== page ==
In terms of the performance boost, I ran several CPU stress tests using the native Chrome OS Diagnostics tool. I repeated the tests multiple times both with the Chromebook on my lap and on a flat surface, and then again when using the stand.

Without the stand, the CPU rarely hit the advertised 3.4 GHz turbo speed on my device and averaged around 2 GHz. That’s likely because the temperature limit for the CPU was met several times during the test. With the stand though? The clock speed quickly ramped up to the full 3.4 GHz clock cycle and stayed there for quite a bit thanks to the cooler air available to the fan. As a result, the CPU Stress test was completed about 20 percent faster on average.

Cooler air and unblocked air vents are your friends

Why? Remember what we learned earlier: If the instructions-per-second is a relatively fixed rate but the CPU can cycle more times per second, we get better performance. Getting cooler air to that CPU makes a noticeable difference here.

Note that you can simulate my test even without having a stand. Just replicate the CPU Stress test on your Chromebook with it on your lap and then again when holding it an inch or above your lap. Watch the CPU clock speeds on both to see the difference.

Bear in mind that an accessory like this won’t do much to quiet a noisy fan. Without the stand, my Chromebook fans sounded about the same or maybe a smidge louder. If there was a difference it would be due to the fan working harder to cool the CPU with less incoming air.

Oh hi mousepad

Don’t forget the main benefit to a Chromebook stand

As I mentioned, I initially bought this accessory for a single purpose: To improve the typing angle when using my Chromebook on my lap. And it certainly meets that need. The ability to get the full performance out of the CPU thanks to better airflow is just a huge bonus that I hadn’t considered.

Even so, I actually use the stand to prop up my Chromebook when using it on a desk or other flat surfaces as well. I might as well get that cooler air for my $16 purchase!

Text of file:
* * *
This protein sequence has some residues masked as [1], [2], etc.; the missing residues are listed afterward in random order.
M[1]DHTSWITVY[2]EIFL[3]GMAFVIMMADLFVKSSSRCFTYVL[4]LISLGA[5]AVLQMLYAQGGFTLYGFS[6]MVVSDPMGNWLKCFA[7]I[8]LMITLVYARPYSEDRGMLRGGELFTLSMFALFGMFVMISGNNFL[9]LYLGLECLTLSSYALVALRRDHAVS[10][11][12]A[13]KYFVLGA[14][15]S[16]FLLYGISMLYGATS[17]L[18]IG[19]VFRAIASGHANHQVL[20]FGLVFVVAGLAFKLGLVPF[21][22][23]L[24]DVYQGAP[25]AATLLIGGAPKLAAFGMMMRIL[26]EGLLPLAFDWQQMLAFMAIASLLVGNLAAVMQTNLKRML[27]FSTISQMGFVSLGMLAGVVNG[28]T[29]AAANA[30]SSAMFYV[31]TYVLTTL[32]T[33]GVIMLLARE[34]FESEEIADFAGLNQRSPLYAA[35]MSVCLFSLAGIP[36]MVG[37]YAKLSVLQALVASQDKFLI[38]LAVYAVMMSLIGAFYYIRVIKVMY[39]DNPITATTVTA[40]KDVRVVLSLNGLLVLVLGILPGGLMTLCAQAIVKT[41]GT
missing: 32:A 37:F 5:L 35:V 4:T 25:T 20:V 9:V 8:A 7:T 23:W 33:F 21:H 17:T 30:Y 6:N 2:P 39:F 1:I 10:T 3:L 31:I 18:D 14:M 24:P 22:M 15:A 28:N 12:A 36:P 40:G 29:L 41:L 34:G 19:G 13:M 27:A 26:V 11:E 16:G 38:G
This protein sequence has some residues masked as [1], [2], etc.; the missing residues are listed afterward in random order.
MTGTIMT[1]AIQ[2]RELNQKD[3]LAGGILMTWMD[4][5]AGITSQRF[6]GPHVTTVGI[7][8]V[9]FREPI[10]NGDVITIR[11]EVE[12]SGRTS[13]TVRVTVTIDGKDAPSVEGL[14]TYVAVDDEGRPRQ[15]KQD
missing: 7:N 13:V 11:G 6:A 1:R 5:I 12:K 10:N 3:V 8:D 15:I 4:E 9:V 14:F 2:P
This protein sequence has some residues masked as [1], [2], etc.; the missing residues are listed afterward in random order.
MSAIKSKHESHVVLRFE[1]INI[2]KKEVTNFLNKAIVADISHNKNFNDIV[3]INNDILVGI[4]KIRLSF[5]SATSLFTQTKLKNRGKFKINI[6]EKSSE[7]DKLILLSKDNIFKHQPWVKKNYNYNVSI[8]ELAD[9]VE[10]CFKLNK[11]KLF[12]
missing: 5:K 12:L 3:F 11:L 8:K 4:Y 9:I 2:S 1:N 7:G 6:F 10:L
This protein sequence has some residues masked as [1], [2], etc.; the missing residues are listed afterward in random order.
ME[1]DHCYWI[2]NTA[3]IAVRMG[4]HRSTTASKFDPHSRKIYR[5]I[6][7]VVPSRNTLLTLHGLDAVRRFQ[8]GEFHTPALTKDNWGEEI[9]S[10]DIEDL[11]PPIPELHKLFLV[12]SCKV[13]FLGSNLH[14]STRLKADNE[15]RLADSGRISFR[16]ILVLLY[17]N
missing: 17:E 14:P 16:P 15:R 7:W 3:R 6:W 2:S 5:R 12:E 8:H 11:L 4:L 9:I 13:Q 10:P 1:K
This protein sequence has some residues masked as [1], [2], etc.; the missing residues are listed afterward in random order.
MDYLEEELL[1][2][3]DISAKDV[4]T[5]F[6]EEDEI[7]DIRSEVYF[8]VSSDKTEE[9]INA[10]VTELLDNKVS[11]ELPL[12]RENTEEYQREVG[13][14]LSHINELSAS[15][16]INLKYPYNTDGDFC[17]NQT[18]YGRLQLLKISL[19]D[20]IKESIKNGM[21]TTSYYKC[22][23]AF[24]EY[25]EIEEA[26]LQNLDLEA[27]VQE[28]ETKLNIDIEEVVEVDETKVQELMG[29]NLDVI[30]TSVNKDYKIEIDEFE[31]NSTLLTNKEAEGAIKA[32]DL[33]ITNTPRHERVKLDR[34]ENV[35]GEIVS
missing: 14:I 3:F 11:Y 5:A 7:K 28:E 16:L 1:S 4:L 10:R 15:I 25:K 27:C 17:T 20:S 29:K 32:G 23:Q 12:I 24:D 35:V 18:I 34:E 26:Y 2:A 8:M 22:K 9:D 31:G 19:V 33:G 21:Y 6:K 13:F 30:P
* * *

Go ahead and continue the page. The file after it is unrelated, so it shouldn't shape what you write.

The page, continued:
author avatar
Kevin C. Tofel

7 thoughts on “How this $16 Chromebook accessory boosts performance and comfort

  1. Coincidentally, I just finished modding my desktop keyboard a bit for a similar reason.
    Not being a touch-typist, visibility is key.
    The oblique viewing angle of a flat keyboard is not great for me.
    The little pop-up feet on most desktop keyboards only help a little.
    So I added two big rubber wedges; one at each end of the kb.
    These tilt the kb up at 25 degrees, which for me is both visually and tactually comfortable.
    That is roughly a 2″ rise at the back of the kb.
    The rubber material keeps things from slipping around (they are not actually attached).
    The wedges are actually repurposed doorstops found online (4 pieces for $6.99).
    Working great so far.

  2. Even though current laptop fans sound more like “white noise” compared to the much more annoying fans of years ago, some people will do almost anything to avoid buying a laptop that has a fan. But the cooler the CPU, the faster it will run. Cooler is also more comfortable to the touch. Avoiding a fan is probably one of the top reasons for selling ARM-based Chromebooks. The main complaints about having a fan are, in my opinion,
    – Slightly increased size and weight.
    – Potential mental distraction when the “white noise” turns starts or stops.
    – The somewhat reduced battery life due to the fan running occasionally.
    – The accumulation of dust on heatsinks, which requires periodic cleaning with compressed air to keep the laptop from automatically shutting itself down.

    1. I’d add one more: It’s a physically moving part that could break down and need replacing. But I accept that, and the other limitations you noted, for improved performance.

    1. Why would anyone use voice dictation, when there’s a keyboard that works very well and doesn’t force everyone around you to listen to your dialog with a computer?

      1. Thanks,
        My thoughts exactly.
        There’s a place for voice-rec, but use it judiciously.
        Even Scotty could still do it in 2286: “The keyboard… how quaint”